Issue 45 / 25 November 2013

THE ongoing bid by pharmacists to expand their primary health care role has been struck a blow by US research showing no health benefits from a pharmacy-led medication adherence intervention.

“Unfortunately this adds to the ongoing evidence that these types of pharmacy interventions have no positive health impacts”, Dr Evan Ackermann, chair of the Royal Australian College of General Practitioners’ National Standing Committee for Quality Care, told MJA InSight.

The research, published in JAMA Internal Medicine, randomly assigned 241 acute coronary syndrome (ACS) patients from four medical centres in the US to either the intervention group (n = 122) or usual care (n = 119). (1)

The intervention, which lasted 1 year after hospital discharge, included pharmacist-led medication reconciliation and tailoring; patient education; collaborative care between the pharmacist and the patient’s primary care clinician and/or cardiologist; and voice messaging (educational and medication refill reminder calls).

Although the results showed that 89.3% of those in the intervention group were adherent compared with 73.9% in the usual care group, there was no significant improvement in the proportion of patients who achieved blood pressure and low-density lipoprotein cholesterol level goals.

Dr Ackermann said there was no evidence to support medication interventions in primary care, or for medication reconciliation by a pharmacist at hospital admission or discharge.

“Systematic reviews undertaken by the National Prescribing Service (NPS) and other high-quality reviews consistently fail to find benefit from this type of intervention”, he said. (2), (3)

Dr Ackermann said further research should focus specifically on issues raised by the NPS review.

He called for research priority to be given to medication safety interventions in diseases where medication was an important part of care and where patients were prone to high hospital admission rates (eg, heart failure), the use of drugs associated with a high risk of adverse events, and high-risk settings such as aged care facilities and transfer of care.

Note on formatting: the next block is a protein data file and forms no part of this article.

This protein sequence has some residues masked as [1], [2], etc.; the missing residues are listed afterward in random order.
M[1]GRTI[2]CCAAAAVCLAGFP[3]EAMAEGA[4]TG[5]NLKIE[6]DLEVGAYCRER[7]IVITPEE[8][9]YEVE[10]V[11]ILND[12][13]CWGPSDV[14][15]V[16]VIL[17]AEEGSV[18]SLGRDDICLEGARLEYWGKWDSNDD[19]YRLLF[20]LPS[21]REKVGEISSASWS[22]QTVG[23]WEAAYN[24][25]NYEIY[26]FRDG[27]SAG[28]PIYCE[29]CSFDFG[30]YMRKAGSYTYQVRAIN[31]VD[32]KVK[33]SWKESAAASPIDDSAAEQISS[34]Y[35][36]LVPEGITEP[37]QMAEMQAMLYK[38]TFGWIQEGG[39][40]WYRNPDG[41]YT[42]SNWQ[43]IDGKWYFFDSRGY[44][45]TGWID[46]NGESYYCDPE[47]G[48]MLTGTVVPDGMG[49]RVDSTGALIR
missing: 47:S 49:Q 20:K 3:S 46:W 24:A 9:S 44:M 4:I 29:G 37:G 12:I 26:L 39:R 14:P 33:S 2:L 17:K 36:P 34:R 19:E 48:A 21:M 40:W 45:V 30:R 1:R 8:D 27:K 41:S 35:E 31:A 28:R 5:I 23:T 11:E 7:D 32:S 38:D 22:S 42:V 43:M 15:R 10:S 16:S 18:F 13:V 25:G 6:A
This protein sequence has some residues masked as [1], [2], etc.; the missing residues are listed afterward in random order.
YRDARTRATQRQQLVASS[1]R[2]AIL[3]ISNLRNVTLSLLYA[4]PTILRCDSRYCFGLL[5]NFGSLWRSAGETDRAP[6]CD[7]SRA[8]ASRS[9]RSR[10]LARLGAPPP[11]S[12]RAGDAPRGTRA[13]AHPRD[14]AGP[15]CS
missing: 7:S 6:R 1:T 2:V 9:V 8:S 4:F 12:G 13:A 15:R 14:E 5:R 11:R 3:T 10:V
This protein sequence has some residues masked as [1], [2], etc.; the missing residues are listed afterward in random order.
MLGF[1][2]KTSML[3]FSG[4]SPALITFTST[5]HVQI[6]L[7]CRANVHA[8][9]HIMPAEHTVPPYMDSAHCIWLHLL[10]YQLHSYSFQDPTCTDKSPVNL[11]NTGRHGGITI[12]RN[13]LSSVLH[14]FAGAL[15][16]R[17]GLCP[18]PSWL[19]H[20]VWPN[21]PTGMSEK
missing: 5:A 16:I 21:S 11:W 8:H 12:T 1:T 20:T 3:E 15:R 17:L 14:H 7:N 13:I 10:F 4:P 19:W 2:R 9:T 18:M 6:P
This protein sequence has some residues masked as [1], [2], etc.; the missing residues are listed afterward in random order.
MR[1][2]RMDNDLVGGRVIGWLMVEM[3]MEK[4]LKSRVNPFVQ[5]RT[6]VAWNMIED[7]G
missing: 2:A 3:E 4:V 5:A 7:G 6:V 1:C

He said evidence about the factors contributing to adverse drug events should be used to develop strategies that improved early detection and prevention of adverse drug events.

“I believe this can only occur within the confines of a general practice, using pharmacy funding schemes that do not rely on the sale of medications”, Dr Ackermann said.

An editorial in JAMA Internal Medicine predicted that if the studied intervention were applied to every patient with ACS in the US it “would add $1 billion annually to health care costs”. (4)

“The relatively modest increases in already high rates of medication regimen adherence in the patients studied may not translate into improved outcomes even if maintained for 3 to 5 years or longer”, the author wrote.

Before recommending investment in this strategy, “it would be prudent to know that patient outcomes will actually improve”.

Andrew Matthews, national director for quality assurance and standards at the Pharmacy Guild, said that as medicines experts, pharmacists considered improving medicine adherence as a key role of their profession.

Mr Matthews said the JAMA Internal Medicine research was consistent with other research showing improvement in patient outcomes associated with higher levels of adherence.

“The Guild sees this as further evidence supporting the expansion of pharmacists’ primary health care role”, he said.

1. JAMA Intern Med 2013; Online 18 November
2. National Prescribing Service 2009; Medication safety in the community
3. Br J Clin Pharmacol 2008; 65: 303-316
4. JAMA Intern Med 2013; Online 18 November


Should pharmacists have a funded role in improving medication adherence by patients?
  • Yes (61%, 132 Votes)
  • No (30%, 64 Votes)
  • Maybe (9%, 20 Votes)

Total Voters: 216

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14 thoughts on “No benefit in pharmacist intervention

  1. CIAP - NSW Health says:

    This article draws parallels where there are none.

    “Unfortunately this adds to the ongoing evidence that these types of pharmacy interventions have no positive health impacts”. What are “these types” of interventions? Why are we drawing parallels between a study on the effectiveness of educating on the importance of compliance and other roles a pharmacist undertakes?

    “Dr Ackermann said there was no evidence to support medication interventions in primary care, or for medication reconciliation by a pharmacist at hospital admission or discharge.”

    Why would you expect medication reconciliation to improve compliance? I have picked up literally thousands of major errors (incorrect drug, strength or frequency) working as an ED pharmacist in a public hospital where one of my primary roles in reconciliation. So in-line with the flawed logic of extrapolation used in this article we can go further to say that there is no evidence to support that choice of drug, dose or frequency has any impact on patient outcomes. 

  2. John Woodward says: